7 Tips for Planning a Wedding Menu

Weddings are more than just dress shopping and decor—the wedding menu is a big part of the planning process. For new couples trying to curate a menu, it’s difficult to balance out your guests’ many dietary restrictions and taste preferences. However, if the menu is taking up a lot of planning time, there are a few tips to help you speed up the process.

  1. Don’t Forget the ‘Getting Ready’ Food

Before the main event, there is a lot of focus on getting ready for the bridal party. Getting to that day without figuring out the bridal party will have for brunch will lead to a stressful morning for everyone involved. This doesn’t have to be something to plan right away but should be figured out with time in advance, whether it’s as simple as bagels and fruit or a full-blown spread.

Plan for small, easy-to-eat options that won’t make a mess of the bride’s wedding dress and bridesmaids’ gowns clean while snacking. Think of foods like nuts, berries, and muffins or tea crackers with a favorite topping.

  1. Start Basic for the Main Meal

There is a myriad of food options out there to choose from. Start with the basics and work in the more extravagant options later. It’s important to figure out what kind of serving style you want, whether it’s a buffet-style or sit-down.

Couples can also base the menu on the atmosphere of the wedding. For example, if it’s a casual wedding that’s outdoors, foods like skewers or sliders are great options. The most important aspect of the main meal is to find foods everyone will love.

  1. Think About the Season

The season the wedding takes place in is more important than it seems. Certain foods are only fresh or grown during specific seasons, so consider the kinds of food you choose to serve.

Some brides may have an unrealistic expectation of what kind of food she wants at her wedding during a certain season. For example, some seafood is only fresh during spring through fall, so it’s unrealistic to serve seafood if a winter wedding is the plan.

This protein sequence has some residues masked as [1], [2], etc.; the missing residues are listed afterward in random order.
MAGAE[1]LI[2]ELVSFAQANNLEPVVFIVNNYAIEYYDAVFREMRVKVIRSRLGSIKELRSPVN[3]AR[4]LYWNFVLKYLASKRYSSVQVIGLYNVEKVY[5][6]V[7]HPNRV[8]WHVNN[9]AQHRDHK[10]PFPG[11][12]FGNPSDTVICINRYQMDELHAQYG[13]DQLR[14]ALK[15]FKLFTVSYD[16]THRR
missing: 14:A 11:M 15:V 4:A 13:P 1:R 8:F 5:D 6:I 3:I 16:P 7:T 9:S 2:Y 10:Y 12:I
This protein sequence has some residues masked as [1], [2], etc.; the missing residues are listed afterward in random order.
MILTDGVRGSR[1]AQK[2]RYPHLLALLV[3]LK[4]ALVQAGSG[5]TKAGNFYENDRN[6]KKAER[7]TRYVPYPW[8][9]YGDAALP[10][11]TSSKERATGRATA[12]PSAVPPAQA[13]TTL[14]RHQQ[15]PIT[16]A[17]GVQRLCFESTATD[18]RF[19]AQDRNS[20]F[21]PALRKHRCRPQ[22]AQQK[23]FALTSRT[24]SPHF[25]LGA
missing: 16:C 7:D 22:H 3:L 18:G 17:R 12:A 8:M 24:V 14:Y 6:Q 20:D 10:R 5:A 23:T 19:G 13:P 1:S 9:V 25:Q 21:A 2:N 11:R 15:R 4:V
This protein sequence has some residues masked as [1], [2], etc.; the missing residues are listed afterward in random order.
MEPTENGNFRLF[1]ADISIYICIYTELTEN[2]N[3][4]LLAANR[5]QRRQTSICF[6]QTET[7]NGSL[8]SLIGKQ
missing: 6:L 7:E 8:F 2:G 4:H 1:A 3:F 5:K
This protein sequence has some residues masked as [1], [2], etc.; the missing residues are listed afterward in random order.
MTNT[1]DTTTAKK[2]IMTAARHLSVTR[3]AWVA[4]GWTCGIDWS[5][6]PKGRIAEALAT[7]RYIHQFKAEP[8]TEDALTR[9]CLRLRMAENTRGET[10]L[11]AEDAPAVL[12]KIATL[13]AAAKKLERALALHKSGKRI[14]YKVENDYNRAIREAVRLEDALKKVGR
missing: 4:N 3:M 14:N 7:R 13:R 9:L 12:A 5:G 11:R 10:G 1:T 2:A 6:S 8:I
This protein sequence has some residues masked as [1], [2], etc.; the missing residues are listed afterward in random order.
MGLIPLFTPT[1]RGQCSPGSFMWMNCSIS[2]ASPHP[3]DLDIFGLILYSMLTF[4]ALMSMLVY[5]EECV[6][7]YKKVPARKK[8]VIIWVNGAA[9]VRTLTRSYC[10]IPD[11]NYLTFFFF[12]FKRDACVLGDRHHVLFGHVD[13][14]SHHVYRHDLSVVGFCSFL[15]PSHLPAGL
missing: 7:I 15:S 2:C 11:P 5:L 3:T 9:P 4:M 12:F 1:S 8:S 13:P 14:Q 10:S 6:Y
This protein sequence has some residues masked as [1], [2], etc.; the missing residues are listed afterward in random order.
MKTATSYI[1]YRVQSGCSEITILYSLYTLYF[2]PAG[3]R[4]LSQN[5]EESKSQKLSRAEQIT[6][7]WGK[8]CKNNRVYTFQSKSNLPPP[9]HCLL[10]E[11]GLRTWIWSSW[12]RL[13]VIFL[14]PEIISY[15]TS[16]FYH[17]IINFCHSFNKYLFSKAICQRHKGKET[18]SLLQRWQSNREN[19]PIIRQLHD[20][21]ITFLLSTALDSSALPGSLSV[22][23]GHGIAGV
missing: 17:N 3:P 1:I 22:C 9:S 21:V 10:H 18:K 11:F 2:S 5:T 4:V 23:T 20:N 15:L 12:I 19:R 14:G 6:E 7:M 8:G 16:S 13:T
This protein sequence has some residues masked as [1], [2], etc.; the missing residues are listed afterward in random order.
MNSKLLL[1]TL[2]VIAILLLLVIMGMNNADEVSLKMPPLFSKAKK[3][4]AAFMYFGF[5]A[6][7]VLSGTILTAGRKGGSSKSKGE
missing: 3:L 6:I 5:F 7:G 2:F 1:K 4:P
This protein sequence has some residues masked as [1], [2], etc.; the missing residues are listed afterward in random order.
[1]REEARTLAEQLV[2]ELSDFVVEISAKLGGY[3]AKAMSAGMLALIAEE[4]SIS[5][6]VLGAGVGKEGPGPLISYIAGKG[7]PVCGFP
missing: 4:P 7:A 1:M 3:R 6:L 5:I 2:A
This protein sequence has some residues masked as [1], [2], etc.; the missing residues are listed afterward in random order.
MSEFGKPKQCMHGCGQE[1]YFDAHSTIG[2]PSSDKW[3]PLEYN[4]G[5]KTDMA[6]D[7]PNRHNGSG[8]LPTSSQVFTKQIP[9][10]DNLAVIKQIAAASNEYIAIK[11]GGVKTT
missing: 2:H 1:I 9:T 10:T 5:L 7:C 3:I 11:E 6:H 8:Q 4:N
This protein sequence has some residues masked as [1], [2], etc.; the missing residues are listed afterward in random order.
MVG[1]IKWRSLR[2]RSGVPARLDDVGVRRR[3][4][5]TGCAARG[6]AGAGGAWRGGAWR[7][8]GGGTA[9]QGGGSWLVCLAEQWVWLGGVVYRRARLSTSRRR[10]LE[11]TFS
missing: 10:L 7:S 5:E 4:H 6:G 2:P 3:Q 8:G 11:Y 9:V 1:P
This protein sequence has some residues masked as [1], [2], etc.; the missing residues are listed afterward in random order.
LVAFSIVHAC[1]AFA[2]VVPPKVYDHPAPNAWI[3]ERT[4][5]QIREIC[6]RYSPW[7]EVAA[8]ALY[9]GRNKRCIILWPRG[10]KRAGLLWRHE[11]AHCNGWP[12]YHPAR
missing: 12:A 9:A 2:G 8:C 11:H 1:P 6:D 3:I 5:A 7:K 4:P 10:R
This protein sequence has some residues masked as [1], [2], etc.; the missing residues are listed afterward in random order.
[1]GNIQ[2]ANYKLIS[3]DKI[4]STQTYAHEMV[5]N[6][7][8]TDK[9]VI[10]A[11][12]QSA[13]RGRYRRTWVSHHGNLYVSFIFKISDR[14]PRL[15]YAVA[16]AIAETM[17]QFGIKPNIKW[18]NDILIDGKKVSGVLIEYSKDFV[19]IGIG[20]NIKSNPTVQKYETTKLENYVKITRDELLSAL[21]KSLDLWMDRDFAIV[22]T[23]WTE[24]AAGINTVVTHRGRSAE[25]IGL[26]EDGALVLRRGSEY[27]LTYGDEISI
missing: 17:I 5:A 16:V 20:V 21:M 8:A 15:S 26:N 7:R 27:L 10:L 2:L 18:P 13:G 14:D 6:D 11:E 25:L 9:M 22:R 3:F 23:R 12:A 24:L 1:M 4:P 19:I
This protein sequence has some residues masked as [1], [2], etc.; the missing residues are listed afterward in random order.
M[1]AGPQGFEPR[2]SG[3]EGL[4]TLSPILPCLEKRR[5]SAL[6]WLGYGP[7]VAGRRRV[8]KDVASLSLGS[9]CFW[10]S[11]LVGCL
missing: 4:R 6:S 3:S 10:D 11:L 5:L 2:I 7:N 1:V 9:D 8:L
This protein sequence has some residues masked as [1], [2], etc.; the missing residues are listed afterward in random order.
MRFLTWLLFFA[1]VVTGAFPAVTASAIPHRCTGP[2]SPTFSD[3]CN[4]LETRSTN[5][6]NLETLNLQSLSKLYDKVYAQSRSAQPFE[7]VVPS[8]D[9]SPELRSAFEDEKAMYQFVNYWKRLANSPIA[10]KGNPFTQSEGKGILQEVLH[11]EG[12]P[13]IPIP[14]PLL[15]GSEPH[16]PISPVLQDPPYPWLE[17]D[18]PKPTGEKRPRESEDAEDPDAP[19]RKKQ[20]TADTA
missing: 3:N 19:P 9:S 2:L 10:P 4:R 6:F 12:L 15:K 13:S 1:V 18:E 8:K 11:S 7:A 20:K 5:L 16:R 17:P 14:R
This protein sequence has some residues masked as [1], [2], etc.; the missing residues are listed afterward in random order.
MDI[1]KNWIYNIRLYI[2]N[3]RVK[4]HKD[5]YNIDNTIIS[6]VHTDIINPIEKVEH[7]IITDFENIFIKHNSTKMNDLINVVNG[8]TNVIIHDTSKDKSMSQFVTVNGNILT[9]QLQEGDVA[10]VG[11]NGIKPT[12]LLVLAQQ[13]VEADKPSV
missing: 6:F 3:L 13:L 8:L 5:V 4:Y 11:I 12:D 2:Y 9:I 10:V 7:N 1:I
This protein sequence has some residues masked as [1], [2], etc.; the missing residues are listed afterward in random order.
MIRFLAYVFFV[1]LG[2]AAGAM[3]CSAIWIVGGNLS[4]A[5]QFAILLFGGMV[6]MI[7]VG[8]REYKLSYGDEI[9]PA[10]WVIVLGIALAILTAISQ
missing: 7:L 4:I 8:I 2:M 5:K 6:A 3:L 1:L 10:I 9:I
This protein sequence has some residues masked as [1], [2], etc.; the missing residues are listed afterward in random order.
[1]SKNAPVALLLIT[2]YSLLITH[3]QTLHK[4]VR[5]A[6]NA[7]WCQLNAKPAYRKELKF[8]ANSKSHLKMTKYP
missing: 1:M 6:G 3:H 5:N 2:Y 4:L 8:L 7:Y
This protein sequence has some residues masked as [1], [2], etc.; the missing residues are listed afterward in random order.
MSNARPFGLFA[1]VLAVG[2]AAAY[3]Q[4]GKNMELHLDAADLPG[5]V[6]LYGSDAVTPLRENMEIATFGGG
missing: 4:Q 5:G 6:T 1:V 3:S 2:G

1. Offer Modifications

It is important to consider and offer modifications to your main wedding menu. This makes the event more inclusive and diverse for guests.

There are a lot of restrictions or allergies that people may have. Some people may be vegan, vegetarian, gluten-free, paleo, or simply just allergic to certain foods. The easiest way to be more inclusive is to start simple and offer foods like pasta without meat, fresh salads, or a vegan sauce option to cover all bases.

  1. Consider Presentation

Presentation is crucial for all aspects of a wedding, including the menu and plating of the food. Making the food presentation match is a seamless way to coordinate everything in the venue, leaving a good impression.

Every minor aspect can impact the dining experience from different plate styles like dinner, soup, and salad plates, napkin colors, and centerpieces like candles or flowers.

  1. Don’t Be Afraid to Ask Questions

All couples should come to tastings and caterer meetings with questions ready. No question should go unanswered as it’s a big event, and there needs to be a lot of trust in the caterer.

Couples can ask questions like:

  • How long have you been in the business?
  • How many weddings do you cater per year?
  • Are you available on our wedding date?
  • Do you specialize in certain food types?
  • Do you work with fresh food?
  1. Don’t Let the Stress Take Over

Planning can be stressful for many couples wanting to get married, but the best way to plan a successful event is to manage the stress. Always have a plan B in case of a disaster and make time for self-care during all the planning. This can include meditating, planning a spa day, or simply doing nothing for a day. Couples can also plan fun dates leading up to the wedding to make time for each other.

Wedding Menus Take Time 

Planning a wedding menu is just as important as dress and decor shopping. It takes a lot of time to plan and consider all needs, so it’s best to start early. Find the joy in planning with your significant other, manage stress, and remember to breathe.